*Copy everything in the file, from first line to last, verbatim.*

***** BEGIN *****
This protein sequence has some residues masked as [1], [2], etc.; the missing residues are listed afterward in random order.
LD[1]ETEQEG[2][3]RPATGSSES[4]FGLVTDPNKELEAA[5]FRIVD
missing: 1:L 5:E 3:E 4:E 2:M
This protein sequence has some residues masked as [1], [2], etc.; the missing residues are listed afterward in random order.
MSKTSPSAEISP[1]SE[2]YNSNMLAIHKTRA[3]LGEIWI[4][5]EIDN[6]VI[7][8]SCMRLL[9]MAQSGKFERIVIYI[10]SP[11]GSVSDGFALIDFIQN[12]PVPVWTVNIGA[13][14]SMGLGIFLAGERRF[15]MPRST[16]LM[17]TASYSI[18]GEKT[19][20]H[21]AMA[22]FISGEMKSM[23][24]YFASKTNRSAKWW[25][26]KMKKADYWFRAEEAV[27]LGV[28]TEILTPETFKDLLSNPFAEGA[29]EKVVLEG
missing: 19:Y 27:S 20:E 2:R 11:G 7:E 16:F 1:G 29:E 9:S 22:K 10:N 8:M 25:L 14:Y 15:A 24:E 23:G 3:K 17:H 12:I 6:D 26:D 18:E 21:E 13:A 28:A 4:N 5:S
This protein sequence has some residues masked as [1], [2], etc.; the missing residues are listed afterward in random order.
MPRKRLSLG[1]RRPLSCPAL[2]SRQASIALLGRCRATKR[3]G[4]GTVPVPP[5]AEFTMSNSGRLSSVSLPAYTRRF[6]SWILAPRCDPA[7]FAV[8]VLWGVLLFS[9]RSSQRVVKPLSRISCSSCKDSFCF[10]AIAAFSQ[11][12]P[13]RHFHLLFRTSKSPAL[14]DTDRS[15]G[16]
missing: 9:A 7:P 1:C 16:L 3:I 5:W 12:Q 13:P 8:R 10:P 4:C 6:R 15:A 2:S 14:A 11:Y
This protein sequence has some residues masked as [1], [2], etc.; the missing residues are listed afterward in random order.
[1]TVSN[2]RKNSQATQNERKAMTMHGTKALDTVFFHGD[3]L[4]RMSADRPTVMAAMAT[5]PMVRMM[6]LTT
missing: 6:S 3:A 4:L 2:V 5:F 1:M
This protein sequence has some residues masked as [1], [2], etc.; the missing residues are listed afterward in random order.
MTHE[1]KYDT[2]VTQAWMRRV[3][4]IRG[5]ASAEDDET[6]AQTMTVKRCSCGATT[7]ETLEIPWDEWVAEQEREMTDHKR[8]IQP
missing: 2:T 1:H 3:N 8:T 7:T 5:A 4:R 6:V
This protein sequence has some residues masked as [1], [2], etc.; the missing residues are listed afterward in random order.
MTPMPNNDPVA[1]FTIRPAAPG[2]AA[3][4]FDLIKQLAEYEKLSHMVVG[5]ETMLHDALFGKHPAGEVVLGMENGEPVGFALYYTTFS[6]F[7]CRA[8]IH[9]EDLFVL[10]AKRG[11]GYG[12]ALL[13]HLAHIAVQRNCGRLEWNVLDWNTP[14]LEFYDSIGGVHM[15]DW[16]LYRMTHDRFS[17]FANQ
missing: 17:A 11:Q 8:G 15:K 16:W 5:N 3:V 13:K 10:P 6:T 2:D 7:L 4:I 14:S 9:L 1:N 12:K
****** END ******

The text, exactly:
This protein sequence has some residues masked as [1], [2], etc.; the missing residues are listed afterward in random order.
LD[1]ETEQEG[2][3]RPATGSSES[4]FGLVTDPNKELEAA[5]FRIVD
missing: 1:L 5:E 3:E 4:E 2:M
This protein sequence has some residues masked as [1], [2], etc.; the missing residues are listed afterward in random order.
MSKTSPSAEISP[1]SE[2]YNSNMLAIHKTRA[3]LGEIWI[4][5]EIDN[6]VI[7][8]SCMRLL[9]MAQSGKFERIVIYI[10]SP[11]GSVSDGFALIDFIQN[12]PVPVWTVNIGA[13][14]SMGLGIFLAGERRF[15]MPRST[16]LM[17]TASYSI[18]GEKT[19][20]H[21]AMA[22]FISGEMKSM[23][24]YFASKTNRSAKWW[25][26]KMKKADYWFRAEEAV[27]LGV[28]TEILTPETFKDLLSNPFAEGA[29]EKVVLEG
missing: 19:Y 27:S 20:E 2:R 11:G 7:E 16:F 1:G 29:E 9:S 22:K 10:N 8:M 25:L 14:Y 15:A 24:E 23:G 3:K 17:H 12:I 6:D 26:D 18:E 21:E 13:A 28:A 4:N 5:S
This protein sequence has some residues masked as [1], [2], etc.; the missing residues are listed afterward in random order.
MPRKRLSLG[1]RRPLSCPAL[2]SRQASIALLGRCRATKR[3]G[4]GTVPVPP[5]AEFTMSNSGRLSSVSLPAYTRRF[6]SWILAPRCDPA[7]FAV[8]VLWGVLLFS[9]RSSQRVVKPLSRISCSSCKDSFCF[10]AIAAFSQ[11][12]P[13]RHFHLLFRTSKSPAL[14]DTDRS[15]G[16]
missing: 9:A 7:P 1:C 16:L 3:I 5:W 12:Q 13:P 8:R 10:P 4:C 6:R 15:A 2:S 14:A 11:Y
This protein sequence has some residues masked as [1], [2], etc.; the missing residues are listed afterward in random order.
[1]TVSN[2]RKNSQATQNERKAMTMHGTKALDTVFFHGD[3]L[4]RMSADRPTVMAAMAT[5]PMVRMM[6]LTT
missing: 6:S 3:A 4:L 2:V 5:F 1:M
This protein sequence has some residues masked as [1], [2], etc.; the missing residues are listed afterward in random order.
MTHE[1]KYDT[2]VTQAWMRRV[3][4]IRG[5]ASAEDDET[6]AQTMTVKRCSCGATT[7]ETLEIPWDEWVAEQEREMTDHKR[8]IQP
missing: 2:T 1:H 3:N 8:T 7:T 5:A 4:R 6:V
This protein sequence has some residues masked as [1], [2], etc.; the missing residues are listed afterward in random order.
MTPMPNNDPVA[1]FTIRPAAPG[2]AA[3][4]FDLIKQLAEYEKLSHMVVG[5]ETMLHDALFGKHPAGEVVLGMENGEPVGFALYYTTFS[6]F[7]CRA[8]IH[9]EDLFVL[10]AKRG[11]GYG[12]ALL[13]HLAHIAVQRNCGRLEWNVLDWNTP[14]LEFYDSIGGVHM[15]DW[16]LYRMTHDRFS[17]FANQ
missing: 17:A 11:Q 8:G 15:K 16:W 5:N 3:V 13:K 10:P 6:T 2:D 7:L 4:I 14:S 9:L 1:N 12:K